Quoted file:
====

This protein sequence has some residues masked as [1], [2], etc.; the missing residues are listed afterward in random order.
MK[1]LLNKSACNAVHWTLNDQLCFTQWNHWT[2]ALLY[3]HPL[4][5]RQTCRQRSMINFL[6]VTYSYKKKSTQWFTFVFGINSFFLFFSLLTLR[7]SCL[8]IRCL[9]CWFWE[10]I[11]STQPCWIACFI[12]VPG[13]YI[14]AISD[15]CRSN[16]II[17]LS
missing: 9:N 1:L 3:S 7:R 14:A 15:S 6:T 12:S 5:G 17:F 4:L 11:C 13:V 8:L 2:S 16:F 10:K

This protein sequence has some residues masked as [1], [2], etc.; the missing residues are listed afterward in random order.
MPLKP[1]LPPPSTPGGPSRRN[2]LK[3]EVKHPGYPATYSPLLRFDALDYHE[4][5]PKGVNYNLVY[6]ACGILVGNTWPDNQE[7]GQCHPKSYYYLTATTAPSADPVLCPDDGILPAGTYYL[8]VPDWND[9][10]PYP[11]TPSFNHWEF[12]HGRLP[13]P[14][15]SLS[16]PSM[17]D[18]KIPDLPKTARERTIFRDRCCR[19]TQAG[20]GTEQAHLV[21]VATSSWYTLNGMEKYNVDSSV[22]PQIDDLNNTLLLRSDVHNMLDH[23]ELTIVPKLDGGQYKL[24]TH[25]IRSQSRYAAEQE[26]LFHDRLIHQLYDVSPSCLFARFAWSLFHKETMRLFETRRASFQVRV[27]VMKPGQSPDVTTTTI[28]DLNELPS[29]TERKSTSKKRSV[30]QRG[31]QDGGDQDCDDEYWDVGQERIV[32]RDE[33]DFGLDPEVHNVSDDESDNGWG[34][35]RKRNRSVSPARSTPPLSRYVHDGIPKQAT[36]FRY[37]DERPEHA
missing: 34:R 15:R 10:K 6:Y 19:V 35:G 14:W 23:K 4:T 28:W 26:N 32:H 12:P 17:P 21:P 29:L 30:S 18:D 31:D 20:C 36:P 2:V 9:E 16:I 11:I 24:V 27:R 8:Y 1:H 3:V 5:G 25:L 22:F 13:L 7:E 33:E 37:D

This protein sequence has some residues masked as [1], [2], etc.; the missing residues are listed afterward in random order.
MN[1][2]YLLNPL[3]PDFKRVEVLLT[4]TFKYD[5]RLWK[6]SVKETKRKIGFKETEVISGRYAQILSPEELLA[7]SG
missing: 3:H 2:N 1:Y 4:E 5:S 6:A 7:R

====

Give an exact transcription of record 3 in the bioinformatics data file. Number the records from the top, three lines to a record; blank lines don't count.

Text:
This protein sequence has some residues masked as [1], [2], etc.; the missing residues are listed afterward in random order.
MN[1][2]YLLNPL[3]PDFKRVEVLLT[4]TFKYD[5]RLWK[6]SVKETKRKIGFKETEVISGRYAQILSPEELLA[7]SG
missing: 3:H 2:N 1:Y 4:E 5:S 6:A 7:R